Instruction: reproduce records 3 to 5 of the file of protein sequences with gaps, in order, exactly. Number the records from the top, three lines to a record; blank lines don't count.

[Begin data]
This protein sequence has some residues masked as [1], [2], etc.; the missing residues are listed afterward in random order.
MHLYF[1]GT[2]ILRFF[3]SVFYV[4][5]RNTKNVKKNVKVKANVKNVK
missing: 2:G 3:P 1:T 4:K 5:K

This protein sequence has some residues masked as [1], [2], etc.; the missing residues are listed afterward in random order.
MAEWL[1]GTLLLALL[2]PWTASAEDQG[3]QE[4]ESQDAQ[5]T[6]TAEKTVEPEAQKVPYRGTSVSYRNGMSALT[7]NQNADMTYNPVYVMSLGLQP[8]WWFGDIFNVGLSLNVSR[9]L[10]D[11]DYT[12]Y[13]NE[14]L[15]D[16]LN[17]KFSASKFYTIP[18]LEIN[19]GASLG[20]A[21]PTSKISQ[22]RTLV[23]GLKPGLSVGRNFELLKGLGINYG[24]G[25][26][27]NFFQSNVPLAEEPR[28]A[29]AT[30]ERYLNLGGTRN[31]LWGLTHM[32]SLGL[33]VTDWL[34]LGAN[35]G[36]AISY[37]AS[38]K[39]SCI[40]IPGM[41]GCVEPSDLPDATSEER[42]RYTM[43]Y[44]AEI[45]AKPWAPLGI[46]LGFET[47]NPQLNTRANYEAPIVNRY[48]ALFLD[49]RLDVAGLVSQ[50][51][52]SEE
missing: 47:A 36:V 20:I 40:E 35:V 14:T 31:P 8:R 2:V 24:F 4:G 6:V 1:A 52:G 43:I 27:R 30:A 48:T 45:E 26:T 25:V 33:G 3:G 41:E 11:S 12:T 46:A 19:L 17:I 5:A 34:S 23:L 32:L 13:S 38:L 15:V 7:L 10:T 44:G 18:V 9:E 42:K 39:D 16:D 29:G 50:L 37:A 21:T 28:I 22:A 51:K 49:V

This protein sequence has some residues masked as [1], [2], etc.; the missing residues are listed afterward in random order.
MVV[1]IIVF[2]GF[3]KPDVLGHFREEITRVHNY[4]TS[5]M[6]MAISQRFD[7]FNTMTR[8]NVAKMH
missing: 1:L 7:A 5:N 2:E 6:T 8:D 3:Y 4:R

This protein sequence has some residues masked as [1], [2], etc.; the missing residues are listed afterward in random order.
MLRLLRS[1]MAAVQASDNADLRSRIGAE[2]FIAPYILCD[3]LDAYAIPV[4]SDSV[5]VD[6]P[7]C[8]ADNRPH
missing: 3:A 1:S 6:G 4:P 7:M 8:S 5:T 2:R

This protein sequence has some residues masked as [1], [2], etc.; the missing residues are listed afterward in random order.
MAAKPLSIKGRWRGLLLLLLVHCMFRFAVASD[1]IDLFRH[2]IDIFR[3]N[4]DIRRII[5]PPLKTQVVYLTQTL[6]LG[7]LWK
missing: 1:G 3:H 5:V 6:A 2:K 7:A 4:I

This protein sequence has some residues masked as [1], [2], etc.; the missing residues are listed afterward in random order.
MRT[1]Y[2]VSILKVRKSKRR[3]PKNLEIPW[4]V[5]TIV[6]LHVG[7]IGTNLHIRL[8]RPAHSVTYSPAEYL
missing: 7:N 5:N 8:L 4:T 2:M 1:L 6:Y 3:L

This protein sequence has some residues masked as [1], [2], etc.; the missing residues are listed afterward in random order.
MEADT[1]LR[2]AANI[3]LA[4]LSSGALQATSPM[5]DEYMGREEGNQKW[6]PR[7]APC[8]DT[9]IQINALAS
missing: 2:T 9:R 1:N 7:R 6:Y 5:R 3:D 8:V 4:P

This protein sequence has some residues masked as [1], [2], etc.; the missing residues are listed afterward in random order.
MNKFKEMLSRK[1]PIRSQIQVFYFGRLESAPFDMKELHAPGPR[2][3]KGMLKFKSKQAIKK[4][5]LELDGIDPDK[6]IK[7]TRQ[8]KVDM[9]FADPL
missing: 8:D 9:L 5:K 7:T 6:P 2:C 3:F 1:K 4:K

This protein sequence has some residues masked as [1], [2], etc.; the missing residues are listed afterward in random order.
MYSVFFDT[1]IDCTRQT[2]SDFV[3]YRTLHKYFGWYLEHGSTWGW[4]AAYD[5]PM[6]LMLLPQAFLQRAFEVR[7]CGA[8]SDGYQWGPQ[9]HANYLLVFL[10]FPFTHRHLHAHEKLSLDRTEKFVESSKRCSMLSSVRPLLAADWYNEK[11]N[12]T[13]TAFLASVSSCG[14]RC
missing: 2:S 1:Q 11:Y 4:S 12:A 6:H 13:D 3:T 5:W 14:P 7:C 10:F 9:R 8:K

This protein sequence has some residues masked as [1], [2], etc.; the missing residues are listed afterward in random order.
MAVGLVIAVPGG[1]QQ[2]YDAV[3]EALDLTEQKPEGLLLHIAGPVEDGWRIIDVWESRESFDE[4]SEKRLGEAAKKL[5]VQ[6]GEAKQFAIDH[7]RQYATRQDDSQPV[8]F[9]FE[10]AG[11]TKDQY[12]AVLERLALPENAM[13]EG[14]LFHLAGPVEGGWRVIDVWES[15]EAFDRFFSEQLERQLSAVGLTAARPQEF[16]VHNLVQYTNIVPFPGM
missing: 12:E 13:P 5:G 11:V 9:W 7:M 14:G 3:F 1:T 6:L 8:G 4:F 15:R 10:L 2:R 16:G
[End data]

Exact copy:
This protein sequence has some residues masked as [1], [2], etc.; the missing residues are listed afterward in random order.
MVV[1]IIVF[2]GF[3]KPDVLGHFREEITRVHNY[4]TS[5]M[6]MAISQRFD[7]FNTMTR[8]NVAKMH
missing: 1:L 7:A 5:N 2:E 6:T 8:D 3:Y 4:R

This protein sequence has some residues masked as [1], [2], etc.; the missing residues are listed afterward in random order.
MLRLLRS[1]MAAVQASDNADLRSRIGAE[2]FIAPYILCD[3]LDAYAIPV[4]SDSV[5]VD[6]P[7]C[8]ADNRPH
missing: 3:A 1:S 6:G 4:P 7:M 8:S 5:T 2:R

This protein sequence has some residues masked as [1], [2], etc.; the missing residues are listed afterward in random order.
MAAKPLSIKGRWRGLLLLLLVHCMFRFAVASD[1]IDLFRH[2]IDIFR[3]N[4]DIRRII[5]PPLKTQVVYLTQTL[6]LG[7]LWK
missing: 1:G 3:H 5:V 6:A 2:K 7:A 4:I